This is just one example where the power of using local really does reap rewards. I am sure that many professionals and tradesmen in the county will give testimony to why they prefer to operate locally.
Cutting out the middle man, or simply letting the bank handle everything doesn’t always pay. If you, your family, business contacts or clients are still going down the supermarket aisle or are part of the banking queue, could I ask you to do them, and me a favour – have a word?
Andrew Long Cert CII
Have a good supply of Cautionary Tales
We often talk to our clients about what really motivates customers to buy. Of the different reasons that come up, there are always two themes – to achieve gain and to avoid pain. Of the two, avoiding pain is by far the biggest motivator.
Most of us can think of examples of customers who have either avoided a major problem by buying from us or have missed a great opportunity by delaying. These stories are gold dust to you, and you should dust them down, practice them, and repeat them at every opportunity.
Get your prospects thinking about all the pain that could come their way if they don’t do business with you. They’ll soon become customers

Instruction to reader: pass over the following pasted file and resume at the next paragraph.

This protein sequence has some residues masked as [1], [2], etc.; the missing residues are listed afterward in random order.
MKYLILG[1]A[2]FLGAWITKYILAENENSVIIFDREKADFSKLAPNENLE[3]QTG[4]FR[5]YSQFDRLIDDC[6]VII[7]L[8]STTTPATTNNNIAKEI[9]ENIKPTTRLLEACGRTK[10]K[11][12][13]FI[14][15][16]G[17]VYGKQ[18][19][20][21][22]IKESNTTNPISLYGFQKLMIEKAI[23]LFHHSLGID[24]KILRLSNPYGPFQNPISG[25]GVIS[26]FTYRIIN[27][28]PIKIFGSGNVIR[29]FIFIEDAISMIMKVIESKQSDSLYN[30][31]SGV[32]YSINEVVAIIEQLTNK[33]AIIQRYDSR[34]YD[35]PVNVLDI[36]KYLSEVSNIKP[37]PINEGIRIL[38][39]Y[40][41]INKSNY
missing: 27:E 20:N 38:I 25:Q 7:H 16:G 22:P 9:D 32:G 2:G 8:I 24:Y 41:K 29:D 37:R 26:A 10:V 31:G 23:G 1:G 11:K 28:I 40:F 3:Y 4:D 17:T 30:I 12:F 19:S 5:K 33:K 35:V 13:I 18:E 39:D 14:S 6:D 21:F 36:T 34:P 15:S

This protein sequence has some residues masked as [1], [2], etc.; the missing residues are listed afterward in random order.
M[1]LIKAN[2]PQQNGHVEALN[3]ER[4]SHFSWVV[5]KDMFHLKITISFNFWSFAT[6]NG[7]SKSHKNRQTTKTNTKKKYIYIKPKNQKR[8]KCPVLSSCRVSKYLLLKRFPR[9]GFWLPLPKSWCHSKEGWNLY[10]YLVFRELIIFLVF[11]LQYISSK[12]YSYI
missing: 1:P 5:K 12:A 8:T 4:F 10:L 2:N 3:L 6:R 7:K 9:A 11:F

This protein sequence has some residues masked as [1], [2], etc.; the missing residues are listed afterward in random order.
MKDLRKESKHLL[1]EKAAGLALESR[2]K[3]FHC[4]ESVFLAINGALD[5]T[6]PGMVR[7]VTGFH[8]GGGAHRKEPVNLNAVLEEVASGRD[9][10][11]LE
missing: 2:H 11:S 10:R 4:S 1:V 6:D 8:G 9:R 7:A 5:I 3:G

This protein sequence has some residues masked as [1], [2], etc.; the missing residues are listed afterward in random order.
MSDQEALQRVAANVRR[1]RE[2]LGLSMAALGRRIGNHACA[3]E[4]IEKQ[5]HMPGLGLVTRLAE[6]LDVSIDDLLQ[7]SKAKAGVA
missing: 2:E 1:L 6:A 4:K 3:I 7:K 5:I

10% is that all?
Hi there again. I said I’d extend my answers to the facts on dyslexia I put out in last week’s blog – and here’s the first.
Dyslexia affects at least 10% of the population.
People often ask me if that’s all and some are surprised it’s that many and if we’re honest – it probably is more, but it’s incredibly difficult to be completely accurate, which is why we say ‘at least...’ Why is it so hard to be sure, you may ask?
Well – let’s try to explain a few things.
1. Dyslexia is a collection of characteristics and each dyslexic person will have a unique profile of these differences. It is also on a continuum – so some will have very mild characteristics and others will have some that are very high on that continuum, meaning they will face more challenges with particular things (more about that in a later blog).
2. It can affect anyone of any level of intelligence – there are no cut off points, so can be quite challenging to assess in individuals with complex needs.
3. Those with very mild characteristics, probably make accommodations, or adjustments quite easily, so would not classify themselves as dyslexic. Only about 4% of the population have it severe enough to warrant specialised support – that’s still over 2 million!. About ¾ million children are affected in the UK.
4. Not everyone with dyslexia has been diagnosed, making it extremely difficult to say accurately the percentage of the population who are dyslexic.
5. Some people say they are dyslexic when in fact, they may have a more general or global learning difficulty that is not specific.
Hopefully, that’s enough to be going on with. Next week – I’ll be looking at some of the overlaps with other conditions.